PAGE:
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Ophthalmology. 2017 Mar;124(3):280-286. doi: 10.1016/j.ophtha.2016.11.008. Epub 2016 Dec 23.

Predictors of Discordance between Symptoms and Signs in Dry Eye Disease.

Author information

1
Department of Twin Research & Genetic Epidemiology, King's College London, St. Thomas' Hospital, Waterloo, London, United Kingdom; Department of Ophthalmology, University of Groningen, University Medical Center Groningen, Groningen, the Netherlands; Department of Epidemiology, University of Groningen, University Medical Center Groningen, Groningen, the Netherlands; Department of Ophthalmology, King's College London, St. Thomas' Hospital, Waterloo, London, United Kingdom. Electronic address: jelle.vehof@kcl.ac.uk.
2
Department of Ophthalmology, University of Groningen, University Medical Center Groningen, Groningen, the Netherlands.
3
Department of Twin Research & Genetic Epidemiology, King's College London, St. Thomas' Hospital, Waterloo, London, United Kingdom; Department of Ophthalmology, King's College London, St. Thomas' Hospital, Waterloo, London, United Kingdom.

Abstract

PURPOSE:

To investigate predictors of discordance between symptoms and signs in dry eye disease (DED).

DESIGN:

Cross-sectional association study.

PARTICIPANTS:

A total of 648 patients with dry eye from the Groningen LOngitudinal Sicca StudY (GLOSSY), a tertiary dry eye clinic patient cohort from the Netherlands.

METHODS:

Patient symptoms were assessed using the Ocular Surface Disease Index (OSDI) questionnaire. Dry eye signs were assessed by tear osmolarity, Schirmer test, tear breakup time, corneal and conjunctival staining, and meibomian gland dysfunction, all in both eyes, and a composite dry eye signs severity score was calculated from these 6 tests for each patient. Linear regression analysis was used to test the association of discordance between symptoms and signs with a wide range of independent variables (demographic and environmental variables, systemic diseases, ocular traits, and medications).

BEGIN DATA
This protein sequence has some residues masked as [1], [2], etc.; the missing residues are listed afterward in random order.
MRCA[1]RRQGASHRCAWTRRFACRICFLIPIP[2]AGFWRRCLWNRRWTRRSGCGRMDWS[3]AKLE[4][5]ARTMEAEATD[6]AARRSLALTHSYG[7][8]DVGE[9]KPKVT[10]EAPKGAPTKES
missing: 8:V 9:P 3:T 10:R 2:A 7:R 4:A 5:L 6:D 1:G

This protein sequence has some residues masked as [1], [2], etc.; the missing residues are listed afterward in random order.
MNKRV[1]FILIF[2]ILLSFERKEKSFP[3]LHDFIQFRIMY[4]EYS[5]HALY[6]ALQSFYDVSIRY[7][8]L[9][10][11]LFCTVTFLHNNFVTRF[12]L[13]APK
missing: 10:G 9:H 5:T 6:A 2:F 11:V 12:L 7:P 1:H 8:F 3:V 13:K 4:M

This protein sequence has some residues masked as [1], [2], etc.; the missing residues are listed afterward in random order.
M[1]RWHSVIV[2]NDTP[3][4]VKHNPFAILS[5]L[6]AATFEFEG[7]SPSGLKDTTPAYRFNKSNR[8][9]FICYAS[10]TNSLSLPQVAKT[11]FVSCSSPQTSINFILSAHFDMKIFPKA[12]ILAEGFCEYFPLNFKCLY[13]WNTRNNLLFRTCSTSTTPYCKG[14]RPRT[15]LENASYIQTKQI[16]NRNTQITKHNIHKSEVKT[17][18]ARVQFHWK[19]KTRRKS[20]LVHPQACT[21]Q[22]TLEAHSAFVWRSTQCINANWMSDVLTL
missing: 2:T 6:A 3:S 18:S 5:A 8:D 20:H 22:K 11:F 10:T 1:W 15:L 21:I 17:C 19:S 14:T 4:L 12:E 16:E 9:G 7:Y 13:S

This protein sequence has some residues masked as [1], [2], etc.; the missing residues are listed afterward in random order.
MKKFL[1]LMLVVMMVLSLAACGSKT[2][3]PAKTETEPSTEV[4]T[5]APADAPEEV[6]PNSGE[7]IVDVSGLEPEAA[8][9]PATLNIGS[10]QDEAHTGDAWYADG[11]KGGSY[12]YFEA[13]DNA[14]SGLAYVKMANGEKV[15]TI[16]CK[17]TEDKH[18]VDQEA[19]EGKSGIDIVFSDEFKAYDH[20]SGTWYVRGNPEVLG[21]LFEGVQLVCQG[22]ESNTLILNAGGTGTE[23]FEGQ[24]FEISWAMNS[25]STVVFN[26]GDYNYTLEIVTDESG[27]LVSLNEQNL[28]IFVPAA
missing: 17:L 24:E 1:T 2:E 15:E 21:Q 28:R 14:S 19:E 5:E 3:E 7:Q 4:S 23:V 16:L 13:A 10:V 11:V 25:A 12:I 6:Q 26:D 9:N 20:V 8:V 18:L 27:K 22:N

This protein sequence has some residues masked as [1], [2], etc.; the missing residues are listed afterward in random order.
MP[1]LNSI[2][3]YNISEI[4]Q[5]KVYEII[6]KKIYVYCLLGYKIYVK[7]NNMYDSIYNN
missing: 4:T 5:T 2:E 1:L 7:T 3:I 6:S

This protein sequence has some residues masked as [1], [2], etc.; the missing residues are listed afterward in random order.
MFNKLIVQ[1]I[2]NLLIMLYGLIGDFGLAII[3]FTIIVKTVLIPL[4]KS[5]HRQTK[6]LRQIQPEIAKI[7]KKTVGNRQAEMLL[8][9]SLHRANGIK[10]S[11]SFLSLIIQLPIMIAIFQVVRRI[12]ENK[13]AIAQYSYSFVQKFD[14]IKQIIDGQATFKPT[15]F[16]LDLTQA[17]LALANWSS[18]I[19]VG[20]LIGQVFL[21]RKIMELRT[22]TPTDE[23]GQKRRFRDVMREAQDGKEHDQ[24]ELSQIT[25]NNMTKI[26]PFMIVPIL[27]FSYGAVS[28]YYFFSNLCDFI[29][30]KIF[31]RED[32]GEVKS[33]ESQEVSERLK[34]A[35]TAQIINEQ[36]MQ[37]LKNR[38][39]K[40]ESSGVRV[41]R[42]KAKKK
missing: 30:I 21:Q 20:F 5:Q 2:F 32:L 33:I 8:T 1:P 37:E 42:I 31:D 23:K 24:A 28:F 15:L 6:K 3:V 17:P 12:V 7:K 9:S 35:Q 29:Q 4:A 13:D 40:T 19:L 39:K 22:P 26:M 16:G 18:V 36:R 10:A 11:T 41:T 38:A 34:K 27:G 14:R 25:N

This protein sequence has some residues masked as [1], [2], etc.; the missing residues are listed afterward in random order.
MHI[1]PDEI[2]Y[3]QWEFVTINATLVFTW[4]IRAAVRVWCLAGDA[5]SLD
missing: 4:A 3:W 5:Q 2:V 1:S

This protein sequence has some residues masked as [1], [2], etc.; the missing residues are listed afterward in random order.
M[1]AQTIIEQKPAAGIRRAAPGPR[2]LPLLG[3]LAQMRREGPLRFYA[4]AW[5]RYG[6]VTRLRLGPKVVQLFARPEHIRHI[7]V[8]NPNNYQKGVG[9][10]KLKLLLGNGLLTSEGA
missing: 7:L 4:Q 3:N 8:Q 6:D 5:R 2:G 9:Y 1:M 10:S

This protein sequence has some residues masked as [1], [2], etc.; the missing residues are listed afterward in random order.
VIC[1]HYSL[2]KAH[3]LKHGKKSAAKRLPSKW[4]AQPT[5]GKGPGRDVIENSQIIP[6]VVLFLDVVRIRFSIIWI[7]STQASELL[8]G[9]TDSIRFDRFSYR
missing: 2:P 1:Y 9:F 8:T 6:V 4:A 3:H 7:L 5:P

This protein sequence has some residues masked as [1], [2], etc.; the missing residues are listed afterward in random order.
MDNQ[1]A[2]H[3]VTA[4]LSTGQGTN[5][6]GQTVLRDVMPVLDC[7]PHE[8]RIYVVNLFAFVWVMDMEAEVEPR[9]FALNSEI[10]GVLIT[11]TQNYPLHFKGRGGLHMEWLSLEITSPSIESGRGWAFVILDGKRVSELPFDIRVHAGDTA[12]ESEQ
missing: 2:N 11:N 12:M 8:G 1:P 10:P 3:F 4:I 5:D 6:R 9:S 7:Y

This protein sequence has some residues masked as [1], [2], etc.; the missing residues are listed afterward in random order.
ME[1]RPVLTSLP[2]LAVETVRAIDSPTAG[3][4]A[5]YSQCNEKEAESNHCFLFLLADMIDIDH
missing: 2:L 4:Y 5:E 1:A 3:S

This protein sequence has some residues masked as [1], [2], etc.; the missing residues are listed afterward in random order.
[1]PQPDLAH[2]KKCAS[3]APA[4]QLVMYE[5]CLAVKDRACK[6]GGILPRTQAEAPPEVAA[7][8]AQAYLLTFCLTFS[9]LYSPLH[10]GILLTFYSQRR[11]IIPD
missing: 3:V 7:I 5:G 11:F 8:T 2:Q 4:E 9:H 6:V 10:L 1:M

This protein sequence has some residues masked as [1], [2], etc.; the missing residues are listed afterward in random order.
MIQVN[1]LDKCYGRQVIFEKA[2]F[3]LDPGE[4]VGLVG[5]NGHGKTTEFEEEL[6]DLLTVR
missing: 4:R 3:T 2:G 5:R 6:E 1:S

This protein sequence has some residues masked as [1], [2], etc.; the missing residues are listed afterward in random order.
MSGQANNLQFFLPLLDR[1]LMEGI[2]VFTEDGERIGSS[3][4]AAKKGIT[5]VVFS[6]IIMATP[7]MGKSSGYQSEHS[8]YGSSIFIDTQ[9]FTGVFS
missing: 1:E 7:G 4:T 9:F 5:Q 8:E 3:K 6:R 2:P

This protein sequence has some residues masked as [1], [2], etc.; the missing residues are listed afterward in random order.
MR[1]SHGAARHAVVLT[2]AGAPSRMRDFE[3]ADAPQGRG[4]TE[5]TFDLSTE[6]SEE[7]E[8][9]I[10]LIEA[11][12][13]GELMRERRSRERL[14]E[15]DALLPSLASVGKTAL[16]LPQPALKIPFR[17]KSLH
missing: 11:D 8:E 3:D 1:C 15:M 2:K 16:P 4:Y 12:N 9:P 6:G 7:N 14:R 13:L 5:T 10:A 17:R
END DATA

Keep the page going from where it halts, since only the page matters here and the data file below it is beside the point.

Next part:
MAIN OUTCOME MEASURES:

Predictors of discordance between symptoms and signs in DED, defined by the difference between the rank score of the OSDI and the rank score of the dry eye signs severity score.

RESULTS:

Of the 648 subjects in this cohort, 536 (82.7%) were female and the mean age was 55.8 years (standard deviation, 15.6 years). Significant predictors of greater symptoms than signs were the presence of a chronic pain syndrome, atopic diseases, a known allergy, the use of antihistamines (all P < 0.001), depression (P = 0.003), osteoarthritis (P = 0.008), and the use of antidepressants (P = 0.02). Predictors of lesser symptoms than signs were increased age (P < 0.001) and the presence of Sjögren's disease (P < 0.001) (primary Sjögren's disease, P < 0.001) more than secondary Sjögren's disease (P = 0.08), and graft-versus-host disease (P = 0.04). Furthermore, greater symptoms compared with signs were highly associated with lower self-perceived health (P < 0.001).

CONCLUSIONS:

This large clinical study has shown that discordance between symptoms and signs in DED is an indicator of self-perceived health. The study found important predictors of greater symptoms to signs but also predictors of lesser symptoms to signs. Awareness of these predictors is helpful in assessing patients with dry eye in clinical practice.

Comment in

PMID:
28024826
DOI:
10.1016/j.ophtha.2016.11.008
[Indexed for MEDLINE]

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